Nutritional Spotlight - Lutein
Red, yellow, orange, green… don’t you just marvel at the beautiful palette of colours as you walk down the fruit and vegetable aisle in a supermarket? These colour pigments are provided by compounds called phytochemicals, which are substances produced naturally by plants. One key group of phytochemicals is the carotenoids, which have powerful antioxidant properties.
You might be familiar with some members of the carotenoid family, such as beta-carotene and lycopene - lutein is actually a carotenoid too. Scientists have found that lutein may help protect the eyes, and new research suggests that it could also have a role in brain health. These findings might hold particular importance for babies, as the first year of life is a critical time for brain and eye development.
Promoting healthy vision
Do you know how the eyes “see”? When light enters the eye lens, it is projected onto the back of the eye. Here, a specialised sensory organ known as the retina will convert the light into an electrical signal, which is then sent through the optic nerve to the brain for further processing.
There is a high concentration of lutein in the retina, and it appears to support eye health in two key ways. Lutein absorbs light of the blue wavelength - blue light is high in energy and could harm the retina. Lutein is also able to neutralise free radicals, which are unstable oxygen molecules that can similarly cause damage to the retina.
Visual development progresses quickly during the first 6 months of life. Babies may benefit from the protective effects of lutein, especially since the infant retina is more vulnerable to oxidative damage due to the relative clarity of their eye lens.
Potential role in brain development
At around one year of age, a baby’s brain would have tripled in size from birth. Researchers have recently discovered that lutein is the major carotenoid present in the infant brain. It was found to be predominant in regions which are involved in regulating cognition, forming memory and processing sounds and visual information.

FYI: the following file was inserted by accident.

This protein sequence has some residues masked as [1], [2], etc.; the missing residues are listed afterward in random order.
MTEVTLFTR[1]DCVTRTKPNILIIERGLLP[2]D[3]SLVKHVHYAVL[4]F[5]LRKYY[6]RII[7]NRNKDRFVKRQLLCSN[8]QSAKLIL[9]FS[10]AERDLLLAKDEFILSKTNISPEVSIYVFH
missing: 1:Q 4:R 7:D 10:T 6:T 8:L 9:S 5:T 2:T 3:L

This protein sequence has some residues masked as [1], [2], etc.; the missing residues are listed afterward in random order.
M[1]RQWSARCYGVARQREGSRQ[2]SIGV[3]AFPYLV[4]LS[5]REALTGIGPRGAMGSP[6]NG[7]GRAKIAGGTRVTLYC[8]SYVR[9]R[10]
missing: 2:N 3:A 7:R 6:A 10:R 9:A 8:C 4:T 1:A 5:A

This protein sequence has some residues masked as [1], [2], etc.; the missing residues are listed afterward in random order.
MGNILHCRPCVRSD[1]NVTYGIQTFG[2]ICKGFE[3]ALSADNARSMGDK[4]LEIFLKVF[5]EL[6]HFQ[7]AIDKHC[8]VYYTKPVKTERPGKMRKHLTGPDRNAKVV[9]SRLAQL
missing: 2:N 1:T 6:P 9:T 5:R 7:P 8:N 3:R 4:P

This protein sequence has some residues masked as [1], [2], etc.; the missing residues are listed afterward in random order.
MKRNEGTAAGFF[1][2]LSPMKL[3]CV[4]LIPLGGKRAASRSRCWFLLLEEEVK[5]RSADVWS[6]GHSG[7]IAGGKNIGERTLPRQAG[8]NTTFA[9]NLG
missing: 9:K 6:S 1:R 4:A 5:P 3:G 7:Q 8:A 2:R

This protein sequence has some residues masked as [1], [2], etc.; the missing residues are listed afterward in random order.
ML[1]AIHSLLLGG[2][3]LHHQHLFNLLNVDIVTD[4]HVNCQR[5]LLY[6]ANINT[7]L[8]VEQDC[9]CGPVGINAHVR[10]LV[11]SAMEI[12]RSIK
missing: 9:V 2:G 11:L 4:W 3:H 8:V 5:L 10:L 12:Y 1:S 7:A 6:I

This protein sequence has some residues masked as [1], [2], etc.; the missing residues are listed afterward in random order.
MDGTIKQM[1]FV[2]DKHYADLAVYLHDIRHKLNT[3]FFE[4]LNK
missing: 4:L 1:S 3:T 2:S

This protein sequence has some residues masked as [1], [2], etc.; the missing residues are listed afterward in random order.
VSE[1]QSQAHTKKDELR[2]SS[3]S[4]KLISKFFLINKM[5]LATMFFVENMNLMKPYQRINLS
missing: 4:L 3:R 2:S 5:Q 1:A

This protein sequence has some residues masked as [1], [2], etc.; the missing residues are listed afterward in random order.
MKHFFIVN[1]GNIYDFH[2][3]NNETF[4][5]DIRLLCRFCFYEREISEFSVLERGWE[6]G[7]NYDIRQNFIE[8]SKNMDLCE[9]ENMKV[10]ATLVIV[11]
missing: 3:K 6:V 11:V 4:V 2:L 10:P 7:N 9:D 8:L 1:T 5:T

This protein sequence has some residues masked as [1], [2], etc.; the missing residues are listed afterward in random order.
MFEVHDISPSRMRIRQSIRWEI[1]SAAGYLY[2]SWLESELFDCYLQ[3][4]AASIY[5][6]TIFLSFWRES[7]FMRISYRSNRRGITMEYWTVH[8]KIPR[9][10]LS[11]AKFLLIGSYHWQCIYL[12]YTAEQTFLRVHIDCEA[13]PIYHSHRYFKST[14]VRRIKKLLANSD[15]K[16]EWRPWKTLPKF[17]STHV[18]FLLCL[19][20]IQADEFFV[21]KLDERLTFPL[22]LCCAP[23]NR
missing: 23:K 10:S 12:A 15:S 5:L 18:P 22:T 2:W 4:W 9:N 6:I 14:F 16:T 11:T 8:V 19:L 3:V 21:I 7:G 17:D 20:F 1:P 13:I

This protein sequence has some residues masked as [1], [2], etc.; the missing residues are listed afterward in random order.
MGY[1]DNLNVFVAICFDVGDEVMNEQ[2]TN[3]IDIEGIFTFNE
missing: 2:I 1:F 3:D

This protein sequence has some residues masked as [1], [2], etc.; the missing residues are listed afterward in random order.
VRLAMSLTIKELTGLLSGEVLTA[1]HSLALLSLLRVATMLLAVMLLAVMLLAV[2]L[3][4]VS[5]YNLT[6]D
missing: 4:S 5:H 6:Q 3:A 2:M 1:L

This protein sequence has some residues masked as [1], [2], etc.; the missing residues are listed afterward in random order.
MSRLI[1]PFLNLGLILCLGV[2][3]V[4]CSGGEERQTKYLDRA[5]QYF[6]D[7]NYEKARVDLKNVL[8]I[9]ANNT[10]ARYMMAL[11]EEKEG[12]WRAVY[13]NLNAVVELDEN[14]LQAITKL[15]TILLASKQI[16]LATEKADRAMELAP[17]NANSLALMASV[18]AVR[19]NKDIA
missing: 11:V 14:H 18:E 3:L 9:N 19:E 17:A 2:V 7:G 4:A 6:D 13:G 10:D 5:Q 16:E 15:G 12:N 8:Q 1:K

As lutein is a potent antioxidant, it may serve to protect DHA, which is a key building block of the brain. Omega-3 fatty acids like DHA are prone to damage caused by free radicals. Further studies will lead to better understanding of the impact of lutein in the developing infant brain.
Getting lutein from the diet
The body cannot produce lutein, so it has to be obtained from the food we eat. Green leafy vegetables such as kai lan, kangkung, spinach and sweet potato leaves are rich sources of lutein. Lutein can also be found in egg yolks.
Pregnant women are able to transfer lutein to their fetus through the placenta. After birth, infants can obtain lutein from breast milk and subsequently from solid foods when complementary feeding is introduced.
Could lutein be the magic bullet?
For optimal brain and eye development, adequate intake of calories and different nutrients such as DHA, AA, taurine and choline is necessary. Nutritional components often work together to confer benefits; no single type is able to “do it all”.
Breast milk offers the best mix of nutrients, and exclusive breastfeeding is recommended for the first 6 months of life. As the child begins to consume solid foods, it is important to ensure that a wide variety of food is provided. Milk should still be included to complement the child’s diet, and parents may choose to use a follow-on or growing-up formula with added lutein.
Lim Meng Thiam
Dietician / Nutrition Education Manager
Abbott Nutrition International